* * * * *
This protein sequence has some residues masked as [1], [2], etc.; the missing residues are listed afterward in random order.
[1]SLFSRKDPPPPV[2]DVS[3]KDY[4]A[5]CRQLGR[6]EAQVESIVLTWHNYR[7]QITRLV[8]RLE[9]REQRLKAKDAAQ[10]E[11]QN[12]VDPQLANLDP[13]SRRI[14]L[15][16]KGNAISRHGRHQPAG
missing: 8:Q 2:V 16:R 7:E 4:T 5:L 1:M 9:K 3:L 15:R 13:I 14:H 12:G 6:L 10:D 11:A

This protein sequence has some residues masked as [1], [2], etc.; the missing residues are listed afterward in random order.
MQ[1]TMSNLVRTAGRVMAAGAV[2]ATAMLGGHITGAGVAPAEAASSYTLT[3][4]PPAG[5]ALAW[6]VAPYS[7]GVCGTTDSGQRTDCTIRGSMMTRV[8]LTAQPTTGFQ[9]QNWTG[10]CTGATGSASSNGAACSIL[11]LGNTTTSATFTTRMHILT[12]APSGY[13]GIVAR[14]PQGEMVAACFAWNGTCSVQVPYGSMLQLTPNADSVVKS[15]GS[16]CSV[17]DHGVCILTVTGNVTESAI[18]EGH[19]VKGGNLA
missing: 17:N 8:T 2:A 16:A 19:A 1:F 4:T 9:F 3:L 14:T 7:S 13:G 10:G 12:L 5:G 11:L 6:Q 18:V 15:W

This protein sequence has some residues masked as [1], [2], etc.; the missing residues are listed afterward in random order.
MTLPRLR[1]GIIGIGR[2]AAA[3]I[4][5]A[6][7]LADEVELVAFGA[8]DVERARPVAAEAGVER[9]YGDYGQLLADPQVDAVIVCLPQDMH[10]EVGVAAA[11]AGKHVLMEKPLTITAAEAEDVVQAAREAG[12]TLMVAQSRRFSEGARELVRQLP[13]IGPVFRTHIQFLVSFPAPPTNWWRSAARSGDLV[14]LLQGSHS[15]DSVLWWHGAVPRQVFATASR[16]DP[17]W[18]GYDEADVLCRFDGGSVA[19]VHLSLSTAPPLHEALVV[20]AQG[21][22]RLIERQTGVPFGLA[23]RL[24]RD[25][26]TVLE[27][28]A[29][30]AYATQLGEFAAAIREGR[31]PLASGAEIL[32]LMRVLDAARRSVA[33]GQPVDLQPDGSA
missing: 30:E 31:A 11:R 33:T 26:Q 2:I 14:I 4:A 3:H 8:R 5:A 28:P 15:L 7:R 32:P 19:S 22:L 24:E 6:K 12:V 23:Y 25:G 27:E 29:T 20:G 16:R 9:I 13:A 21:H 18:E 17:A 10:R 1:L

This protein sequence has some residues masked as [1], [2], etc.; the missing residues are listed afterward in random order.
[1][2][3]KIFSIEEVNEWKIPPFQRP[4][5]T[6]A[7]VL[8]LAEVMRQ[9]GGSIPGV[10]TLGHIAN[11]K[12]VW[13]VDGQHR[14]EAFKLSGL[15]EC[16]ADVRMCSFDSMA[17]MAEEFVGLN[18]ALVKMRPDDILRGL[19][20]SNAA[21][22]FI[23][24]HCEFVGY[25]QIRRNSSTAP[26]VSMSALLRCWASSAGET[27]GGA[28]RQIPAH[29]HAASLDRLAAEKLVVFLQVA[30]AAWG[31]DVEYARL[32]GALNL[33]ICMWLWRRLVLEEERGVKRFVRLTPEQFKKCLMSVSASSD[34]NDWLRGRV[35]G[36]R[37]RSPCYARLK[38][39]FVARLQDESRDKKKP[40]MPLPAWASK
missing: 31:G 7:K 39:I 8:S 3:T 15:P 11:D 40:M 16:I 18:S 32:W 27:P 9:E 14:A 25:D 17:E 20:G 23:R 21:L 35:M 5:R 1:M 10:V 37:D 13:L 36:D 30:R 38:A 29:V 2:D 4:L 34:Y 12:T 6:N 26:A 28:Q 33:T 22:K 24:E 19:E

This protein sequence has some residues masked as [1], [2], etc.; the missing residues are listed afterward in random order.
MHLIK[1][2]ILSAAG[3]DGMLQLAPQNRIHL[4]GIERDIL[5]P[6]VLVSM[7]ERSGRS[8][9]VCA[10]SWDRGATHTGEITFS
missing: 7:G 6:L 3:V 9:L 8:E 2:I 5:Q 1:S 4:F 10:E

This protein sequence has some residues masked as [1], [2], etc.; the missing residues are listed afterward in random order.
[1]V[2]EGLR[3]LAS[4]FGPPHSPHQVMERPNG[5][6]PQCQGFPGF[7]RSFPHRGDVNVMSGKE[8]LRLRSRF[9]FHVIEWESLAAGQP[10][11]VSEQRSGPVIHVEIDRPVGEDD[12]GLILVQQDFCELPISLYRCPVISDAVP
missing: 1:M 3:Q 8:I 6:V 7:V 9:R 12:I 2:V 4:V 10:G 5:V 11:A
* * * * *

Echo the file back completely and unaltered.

This protein sequence has some residues masked as [1], [2], etc.; the missing residues are listed afterward in random order.
[1]SLFSRKDPPPPV[2]DVS[3]KDY[4]A[5]CRQLGR[6]EAQVESIVLTWHNYR[7]QITRLV[8]RLE[9]REQRLKAKDAAQ[10]E[11]QN[12]VDPQLANLDP[13]SRRI[14]L[15][16]KGNAISRHGRHQPAG
missing: 8:Q 2:V 16:R 7:E 4:T 5:L 1:M 9:K 3:L 15:R 13:I 14:H 12:G 6:L 10:D 11:A

This protein sequence has some residues masked as [1], [2], etc.; the missing residues are listed afterward in random order.
MQ[1]TMSNLVRTAGRVMAAGAV[2]ATAMLGGHITGAGVAPAEAASSYTLT[3][4]PPAG[5]ALAW[6]VAPYS[7]GVCGTTDSGQRTDCTIRGSMMTRV[8]LTAQPTTGFQ[9]QNWTG[10]CTGATGSASSNGAACSIL[11]LGNTTTSATFTTRMHILT[12]APSGY[13]GIVAR[14]PQGEMVAACFAWNGTCSVQVPYGSMLQLTPNADSVVKS[15]GS[16]CSV[17]DHGVCILTVTGNVTESAI[18]EGH[19]VKGGNLA
missing: 17:N 8:T 2:A 16:A 19:A 1:F 4:T 9:F 3:L 14:T 7:S 13:G 10:G 12:L 5:G 11:L 6:Q 18:V 15:W

This protein sequence has some residues masked as [1], [2], etc.; the missing residues are listed afterward in random order.
MTLPRLR[1]GIIGIGR[2]AAA[3]I[4][5]A[6][7]LADEVELVAFGA[8]DVERARPVAAEAGVER[9]YGDYGQLLADPQVDAVIVCLPQDMH[10]EVGVAAA[11]AGKHVLMEKPLTITAAEAEDVVQAAREAG[12]TLMVAQSRRFSEGARELVRQLP[13]IGPVFRTHIQFLVSFPAPPTNWWRSAARSGDLV[14]LLQGSHS[15]DSVLWWHGAVPRQVFATASR[16]DP[17]W[18]GYDEADVLCRFDGGSVA[19]VHLSLSTAPPLHEALVV[20]AQG[21][22]RLIERQTGVPFGLA[23]RL[24]RD[25][26]TVLE[27][28]A[29][30]AYATQLGEFAAAIREGR[31]PLASGAEIL[32]LMRVLDAARRSVA[33]GQPVDLQPDGSA
missing: 30:E 31:A 11:R 33:T 26:Q 2:I 14:I 4:A 3:H 8:R 5:A 28:P 15:L 7:R 32:P 19:S 22:L 24:E 6:K 12:V 23:Y 25:G 27:E 29:T 20:G 16:R 9:I 13:A 21:H 18:E 17:A 10:R 1:L

This protein sequence has some residues masked as [1], [2], etc.; the missing residues are listed afterward in random order.
[1][2][3]KIFSIEEVNEWKIPPFQRP[4][5]T[6]A[7]VL[8]LAEVMRQ[9]GGSIPGV[10]TLGHIAN[11]K[12]VW[13]VDGQHR[14]EAFKLSGL[15]EC[16]ADVRMCSFDSMA[17]MAEEFVGLN[18]ALVKMRPDDILRGL[19][20]SNAA[21][22]FI[23][24]HCEFVGY[25]QIRRNSSTAP[26]VSMSALLRCWASSAGET[27]GGA[28]RQIPAH[29]HAASLDRLAAEKLVVFLQVA[30]AAWG[31]DVEYARL[32]GALNL[33]ICMWLWRRLVLEEERGVKRFVRLTPEQFKKCLMSVSASSD[34]NDWLRGRV[35]G[36]R[37]RSPCYARLK[38][39]FVARLQDESRDKKKP[40]MPLPAWASK
missing: 31:G 7:K 39:I 8:S 3:T 15:P 11:D 40:M 16:I 18:S 32:W 27:P 9:E 14:A 25:D 17:E 20:G 23:R 21:L 35:M 5:R 1:M 10:V 37:D 13:L 36:D 30:R 38:A 29:V 2:D 4:L 34:Y 12:T 6:N 26:A 28:Q 33:T 22:K 24:E 19:E

This protein sequence has some residues masked as [1], [2], etc.; the missing residues are listed afterward in random order.
MHLIK[1][2]ILSAAG[3]DGMLQLAPQNRIHL[4]GIERDIL[5]P[6]VLVSM[7]ERSGRS[8][9]VCA[10]SWDRGATHTGEITFS
missing: 7:G 6:L 3:V 9:L 8:E 2:I 5:Q 1:S 4:F 10:E

This protein sequence has some residues masked as [1], [2], etc.; the missing residues are listed afterward in random order.
[1]V[2]EGLR[3]LAS[4]FGPPHSPHQVMERPNG[5][6]PQCQGFPGF[7]RSFPHRGDVNVMSGKE[8]LRLRSRF[9]FHVIEWESLAAGQP[10][11]VSEQRSGPVIHVEIDRPVGEDD[12]GLILVQQDFCELPISLYRCPVISDAVP
missing: 1:M 3:Q 8:I 6:V 7:V 9:R 12:I 2:V 4:V 10:G 5:V 11:A